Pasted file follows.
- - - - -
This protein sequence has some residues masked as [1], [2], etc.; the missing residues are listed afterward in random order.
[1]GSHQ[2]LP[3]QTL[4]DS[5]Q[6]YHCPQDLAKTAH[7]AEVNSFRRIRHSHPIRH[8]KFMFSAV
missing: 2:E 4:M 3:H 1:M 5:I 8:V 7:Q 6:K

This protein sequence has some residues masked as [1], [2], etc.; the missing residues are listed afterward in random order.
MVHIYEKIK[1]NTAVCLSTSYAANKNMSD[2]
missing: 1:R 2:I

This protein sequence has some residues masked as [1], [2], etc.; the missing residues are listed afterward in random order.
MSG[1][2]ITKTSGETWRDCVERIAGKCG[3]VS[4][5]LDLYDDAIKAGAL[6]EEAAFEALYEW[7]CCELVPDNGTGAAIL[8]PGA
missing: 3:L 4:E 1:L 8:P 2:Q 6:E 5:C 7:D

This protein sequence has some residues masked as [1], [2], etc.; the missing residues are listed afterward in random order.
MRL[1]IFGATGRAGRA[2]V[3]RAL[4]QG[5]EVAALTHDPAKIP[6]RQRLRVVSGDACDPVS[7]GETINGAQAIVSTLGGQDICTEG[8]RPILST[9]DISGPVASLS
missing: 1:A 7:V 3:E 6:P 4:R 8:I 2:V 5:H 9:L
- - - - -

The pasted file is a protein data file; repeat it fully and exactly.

This protein sequence has some residues masked as [1], [2], etc.; the missing residues are listed afterward in random order.
[1]GSHQ[2]LP[3]QTL[4]DS[5]Q[6]YHCPQDLAKTAH[7]AEVNSFRRIRHSHPIRH[8]KFMFSAV
missing: 2:E 4:M 3:H 1:M 5:I 8:V 7:Q 6:K

This protein sequence has some residues masked as [1], [2], etc.; the missing residues are listed afterward in random order.
MVHIYEKIK[1]NTAVCLSTSYAANKNMSD[2]
missing: 1:R 2:I

This protein sequence has some residues masked as [1], [2], etc.; the missing residues are listed afterward in random order.
MSG[1][2]ITKTSGETWRDCVERIAGKCG[3]VS[4][5]LDLYDDAIKAGAL[6]EEAAFEALYEW[7]CCELVPDNGTGAAIL[8]PGA
missing: 3:L 4:E 1:L 8:P 2:Q 6:E 5:C 7:D

This protein sequence has some residues masked as [1], [2], etc.; the missing residues are listed afterward in random order.
MRL[1]IFGATGRAGRA[2]V[3]RAL[4]QG[5]EVAALTHDPAKIP[6]RQRLRVVSGDACDPVS[7]GETINGAQAIVSTLGGQDICTEG[8]RPILST[9]DISGPVASLS
missing: 1:A 7:V 3:E 6:P 4:R 8:I 2:V 5:H 9:L